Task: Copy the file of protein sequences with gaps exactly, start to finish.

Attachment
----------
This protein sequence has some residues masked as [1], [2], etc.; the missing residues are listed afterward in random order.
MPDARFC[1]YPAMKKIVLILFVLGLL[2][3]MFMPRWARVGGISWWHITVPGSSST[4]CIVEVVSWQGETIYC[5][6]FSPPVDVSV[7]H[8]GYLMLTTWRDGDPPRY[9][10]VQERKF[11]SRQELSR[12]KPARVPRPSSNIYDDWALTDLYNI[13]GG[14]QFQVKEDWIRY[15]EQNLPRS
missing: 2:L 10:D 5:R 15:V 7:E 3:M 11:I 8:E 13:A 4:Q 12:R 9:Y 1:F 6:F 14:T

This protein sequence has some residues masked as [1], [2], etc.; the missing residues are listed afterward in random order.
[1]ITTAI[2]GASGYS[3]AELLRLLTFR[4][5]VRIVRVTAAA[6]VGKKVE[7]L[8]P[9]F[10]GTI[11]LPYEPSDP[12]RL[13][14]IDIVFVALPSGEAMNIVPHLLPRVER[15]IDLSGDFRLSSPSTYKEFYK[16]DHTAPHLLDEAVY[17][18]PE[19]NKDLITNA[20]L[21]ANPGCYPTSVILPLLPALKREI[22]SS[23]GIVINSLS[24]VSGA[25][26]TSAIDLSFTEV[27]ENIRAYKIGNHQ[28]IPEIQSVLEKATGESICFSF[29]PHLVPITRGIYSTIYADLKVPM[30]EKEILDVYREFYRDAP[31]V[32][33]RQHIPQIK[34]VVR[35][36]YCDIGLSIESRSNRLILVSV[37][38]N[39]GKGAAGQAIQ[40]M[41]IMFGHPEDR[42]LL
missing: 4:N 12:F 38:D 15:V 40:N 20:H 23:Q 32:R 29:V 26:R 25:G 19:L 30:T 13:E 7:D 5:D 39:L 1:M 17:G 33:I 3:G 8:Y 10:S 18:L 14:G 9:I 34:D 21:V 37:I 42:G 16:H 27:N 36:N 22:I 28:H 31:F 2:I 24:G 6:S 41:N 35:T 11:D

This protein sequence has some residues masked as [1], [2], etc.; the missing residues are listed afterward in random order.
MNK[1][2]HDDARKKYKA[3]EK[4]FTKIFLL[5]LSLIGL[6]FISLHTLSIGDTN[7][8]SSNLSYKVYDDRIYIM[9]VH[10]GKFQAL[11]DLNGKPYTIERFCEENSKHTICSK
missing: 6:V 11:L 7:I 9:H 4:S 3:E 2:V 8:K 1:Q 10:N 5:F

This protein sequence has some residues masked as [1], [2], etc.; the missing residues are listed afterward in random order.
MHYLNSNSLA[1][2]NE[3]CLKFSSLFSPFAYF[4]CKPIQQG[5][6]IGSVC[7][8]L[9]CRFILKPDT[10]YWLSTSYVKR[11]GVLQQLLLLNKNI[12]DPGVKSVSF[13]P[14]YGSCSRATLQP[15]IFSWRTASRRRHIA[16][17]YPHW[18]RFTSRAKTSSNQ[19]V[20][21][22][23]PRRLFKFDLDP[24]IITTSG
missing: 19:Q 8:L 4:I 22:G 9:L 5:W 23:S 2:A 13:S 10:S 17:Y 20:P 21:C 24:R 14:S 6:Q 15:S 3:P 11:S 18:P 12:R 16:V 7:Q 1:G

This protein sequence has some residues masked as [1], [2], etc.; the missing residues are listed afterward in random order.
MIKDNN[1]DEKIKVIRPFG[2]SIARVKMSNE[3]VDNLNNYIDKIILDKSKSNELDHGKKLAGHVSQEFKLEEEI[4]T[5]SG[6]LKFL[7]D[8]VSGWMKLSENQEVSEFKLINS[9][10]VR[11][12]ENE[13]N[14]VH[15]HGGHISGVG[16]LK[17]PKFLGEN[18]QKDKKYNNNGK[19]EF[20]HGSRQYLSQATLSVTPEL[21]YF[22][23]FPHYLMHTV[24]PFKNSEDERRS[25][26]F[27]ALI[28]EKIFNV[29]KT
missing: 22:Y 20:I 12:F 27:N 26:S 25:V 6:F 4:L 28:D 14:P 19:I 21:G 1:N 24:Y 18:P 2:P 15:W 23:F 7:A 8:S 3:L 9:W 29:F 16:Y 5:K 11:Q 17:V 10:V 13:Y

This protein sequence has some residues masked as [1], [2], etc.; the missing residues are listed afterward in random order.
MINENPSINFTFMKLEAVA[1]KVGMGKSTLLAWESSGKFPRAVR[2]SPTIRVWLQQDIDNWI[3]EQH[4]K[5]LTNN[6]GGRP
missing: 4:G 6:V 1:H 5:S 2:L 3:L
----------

This protein sequence has some residues masked as [1], [2], etc.; the missing residues are listed afterward in random order.
MPDARFC[1]YPAMKKIVLILFVLGLL[2][3]MFMPRWARVGGISWWHITVPGSSST[4]CIVEVVSWQGETIYC[5][6]FSPPVDVSV[7]H[8]GYLMLTTWRDGDPPRY[9][10]VQERKF[11]SRQELSR[12]KPARVPRPSSNIYDDWALTDLYNI[13]GG[14]QFQVKEDWIRY[15]EQNLPRS
missing: 2:L 10:D 5:R 15:V 7:E 3:M 11:I 8:E 13:A 4:Q 12:R 9:Y 1:F 6:F 14:T

This protein sequence has some residues masked as [1], [2], etc.; the missing residues are listed afterward in random order.
[1]ITTAI[2]GASGYS[3]AELLRLLTFR[4][5]VRIVRVTAAA[6]VGKKVE[7]L[8]P[9]F[10]GTI[11]LPYEPSDP[12]RL[13][14]IDIVFVALPSGEAMNIVPHLLPRVER[15]IDLSGDFRLSSPSTYKEFYK[16]DHTAPHLLDEAVY[17][18]PE[19]NKDLITNA[20]L[21]ANPGCYPTSVILPLLPALKREI[22]SS[23]GIVINSLS[24]VSGA[25][26]TSAIDLSFTEV[27]ENIRAYKIGNHQ[28]IPEIQSVLEKATGESICFSF[29]PHLVPITRGIYSTIYADLKVPM[30]EKEILDVYREFYRDAP[31]V[32][33]RQHIPQIK[34]VVR[35][36]YCDIGLSIESRSNRLILVSV[37][38]N[39]GKGAAGQAIQ[40]M[41]IMFGHPEDR[42]LL
missing: 4:N 12:F 38:D 15:V 40:N 20:H 23:Q 32:R 29:V 26:R 25:G 19:L 30:T 13:E 7:D 5:D 39:L 1:M 17:G 33:I 3:G 8:Y 10:S 18:L 14:G 9:I 34:D 21:V 37:I 42:G 16:H 27:N 36:N 22:I 28:H 31:F 2:I 24:G 6:S 41:N 35:T 11:D

This protein sequence has some residues masked as [1], [2], etc.; the missing residues are listed afterward in random order.
MNK[1][2]HDDARKKYKA[3]EK[4]FTKIFLL[5]LSLIGL[6]FISLHTLSIGDTN[7][8]SSNLSYKVYDDRIYIM[9]VH[10]GKFQAL[11]DLNGKPYTIERFCEENSKHTICSK
missing: 6:V 11:L 7:I 9:H 4:S 3:E 2:V 8:K 1:Q 10:N 5:F

This protein sequence has some residues masked as [1], [2], etc.; the missing residues are listed afterward in random order.
MHYLNSNSLA[1][2]NE[3]CLKFSSLFSPFAYF[4]CKPIQQG[5][6]IGSVC[7][8]L[9]CRFILKPDT[10]YWLSTSYVKR[11]GVLQQLLLLNKNI[12]DPGVKSVSF[13]P[14]YGSCSRATLQP[15]IFSWRTASRRRHIA[16][17]YPHW[18]RFTSRAKTSSNQ[19]V[20][21][22][23]PRRLFKFDLDP[24]IITTSG
missing: 19:Q 8:L 4:I 22:G 9:L 5:W 23:S 2:A 13:S 10:S 17:Y 20:P 21:C 24:R 14:S 6:Q 15:S 3:P 11:S 18:P 12:R 16:V 7:Q 1:G

This protein sequence has some residues masked as [1], [2], etc.; the missing residues are listed afterward in random order.
MIKDNN[1]DEKIKVIRPFG[2]SIARVKMSNE[3]VDNLNNYIDKIILDKSKSNELDHGKKLAGHVSQEFKLEEEI[4]T[5]SG[6]LKFL[7]D[8]VSGWMKLSENQEVSEFKLINS[9][10]VR[11][12]ENE[13]N[14]VH[15]HGGHISGVG[16]LK[17]PKFLGEN[18]QKDKKYNNNGK[19]EF[20]HGSRQYLSQATLSVTPEL[21]YF[22][23]FPHYLMHTV[24]PFKNSEDERRS[25][26]F[27]ALI[28]EKIFNV[29]KT
missing: 22:Y 20:I 12:F 27:N 26:S 25:V 6:F 4:L 28:D 14:P 19:I 21:G 1:N 24:Y 18:P 2:P 15:W 23:F 7:A 8:S 3:L 9:W 29:F 16:Y 5:K 11:Q 17:V 10:V 13:Y

This protein sequence has some residues masked as [1], [2], etc.; the missing residues are listed afterward in random order.
MINENPSINFTFMKLEAVA[1]KVGMGKSTLLAWESSGKFPRAVR[2]SPTIRVWLQQDIDNWI[3]EQH[4]K[5]LTNN[6]GGRP
missing: 4:G 6:V 1:H 5:S 2:L 3:L